Climate change communication is largely aiming to educate audiences on the pressing need to take action in confronting the climate crisis. The research of ancient molecules and the climate change of the geological past, dating millions of years back, is very removed from the broader social imagination of climate research. What do you think are the key challenges for paleoclimate researchers communicating their work?

You are right. The relevance of paleoclimate research is often not intuitive to a more general audience. It is important to stress that the recent increase in CO2 concentration is unprecedented, meaning faster and larger in magnitude compared to what has been  measured from ice-core records covering the past 800,000 years. So there is a  need to go further back in time to find analogues to study. From what I have experienced, the most pressing questions from the broader audience do, however, largely concern the climate of the future, meaning the near future, and not on geological time scales. So, when it comes to paleoclimate outreach, it is important to transfer the relevance of our work into the present and future as much as possible, but also to point out the limitations of paleoclimate research as such. The Earth’s climate system is highly complex, and it requires a multi-disciplinary approach to make meaningful projections. It’s a team effort! I also think that because of the complexity, and given the relevance of the topic, it is becoming more and more important for researchers to collaborate with science communicators, who are trained in conveying research approaches from different fields into the key messages that are of general interest to a broad audience.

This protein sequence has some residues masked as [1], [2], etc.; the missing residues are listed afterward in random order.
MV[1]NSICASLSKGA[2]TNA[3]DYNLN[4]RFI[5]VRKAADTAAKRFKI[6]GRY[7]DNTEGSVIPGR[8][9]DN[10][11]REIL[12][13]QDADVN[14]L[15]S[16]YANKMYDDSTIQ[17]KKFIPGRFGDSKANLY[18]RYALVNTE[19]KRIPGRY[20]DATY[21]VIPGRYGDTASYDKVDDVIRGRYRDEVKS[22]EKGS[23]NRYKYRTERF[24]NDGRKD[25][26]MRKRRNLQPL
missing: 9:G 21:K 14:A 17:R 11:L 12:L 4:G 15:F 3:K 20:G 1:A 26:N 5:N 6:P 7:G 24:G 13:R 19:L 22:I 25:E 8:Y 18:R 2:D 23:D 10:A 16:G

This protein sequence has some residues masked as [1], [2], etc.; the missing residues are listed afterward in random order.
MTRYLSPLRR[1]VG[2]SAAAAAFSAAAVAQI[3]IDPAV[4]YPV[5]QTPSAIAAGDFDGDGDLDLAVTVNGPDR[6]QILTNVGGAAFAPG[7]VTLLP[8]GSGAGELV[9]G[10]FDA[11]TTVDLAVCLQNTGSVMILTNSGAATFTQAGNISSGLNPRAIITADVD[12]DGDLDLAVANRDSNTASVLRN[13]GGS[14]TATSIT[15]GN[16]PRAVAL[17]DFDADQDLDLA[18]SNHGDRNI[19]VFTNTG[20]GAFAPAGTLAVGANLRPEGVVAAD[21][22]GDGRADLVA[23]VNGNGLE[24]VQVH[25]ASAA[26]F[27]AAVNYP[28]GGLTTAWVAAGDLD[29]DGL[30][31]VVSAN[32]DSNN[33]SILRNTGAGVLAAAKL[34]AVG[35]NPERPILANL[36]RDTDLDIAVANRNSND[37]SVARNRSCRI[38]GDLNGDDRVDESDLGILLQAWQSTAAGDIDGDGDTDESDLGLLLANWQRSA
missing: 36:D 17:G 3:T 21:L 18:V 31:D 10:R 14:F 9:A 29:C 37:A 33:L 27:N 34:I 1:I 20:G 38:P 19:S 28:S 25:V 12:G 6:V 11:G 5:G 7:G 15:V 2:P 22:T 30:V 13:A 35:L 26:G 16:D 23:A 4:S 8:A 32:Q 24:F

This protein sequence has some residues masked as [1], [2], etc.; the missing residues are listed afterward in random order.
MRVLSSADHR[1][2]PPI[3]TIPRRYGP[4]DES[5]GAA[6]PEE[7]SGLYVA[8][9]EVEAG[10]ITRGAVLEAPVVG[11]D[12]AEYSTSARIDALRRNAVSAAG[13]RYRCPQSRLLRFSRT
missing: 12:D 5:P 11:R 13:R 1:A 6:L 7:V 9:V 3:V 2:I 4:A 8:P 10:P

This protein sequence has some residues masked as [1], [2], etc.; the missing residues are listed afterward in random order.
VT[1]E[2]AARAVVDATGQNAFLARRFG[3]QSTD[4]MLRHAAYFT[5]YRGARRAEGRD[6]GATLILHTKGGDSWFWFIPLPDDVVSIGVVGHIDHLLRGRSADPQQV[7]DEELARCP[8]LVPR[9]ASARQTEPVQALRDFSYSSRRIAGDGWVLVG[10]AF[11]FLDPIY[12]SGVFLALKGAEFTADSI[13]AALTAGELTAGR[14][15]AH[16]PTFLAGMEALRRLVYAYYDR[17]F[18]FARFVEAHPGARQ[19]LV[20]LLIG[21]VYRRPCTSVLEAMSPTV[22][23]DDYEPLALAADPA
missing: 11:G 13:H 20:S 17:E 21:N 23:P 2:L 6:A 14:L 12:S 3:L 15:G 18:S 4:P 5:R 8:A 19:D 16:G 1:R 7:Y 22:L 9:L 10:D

Finally, what’s next on the horizon for you?

More exciting research! As early career scientist, my aim is to get experience from collaborating with different institutions and to build a scientific network. Currently I am preparing for a research visit in Japan to integrate different techniques into my research. The far future is more difficult to predict, but I am excited about new projects and new techniques that will drive the research on the carbon cycle further.

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Simon Clark is the Project Manager at the European Geosciences Union, where he oversee project, community, and organisational development. Simon is also the point of contact for early career scientists (ECS) at the EGU Executive Office. They have a PhD in Ecohydraulics and Environmental Engineering from the University of Liverpool, UK. Beyond research, Simon also has a strong interest in science-communication, -art, and -storytelling. You can find Simon on twitter @kelpiesi.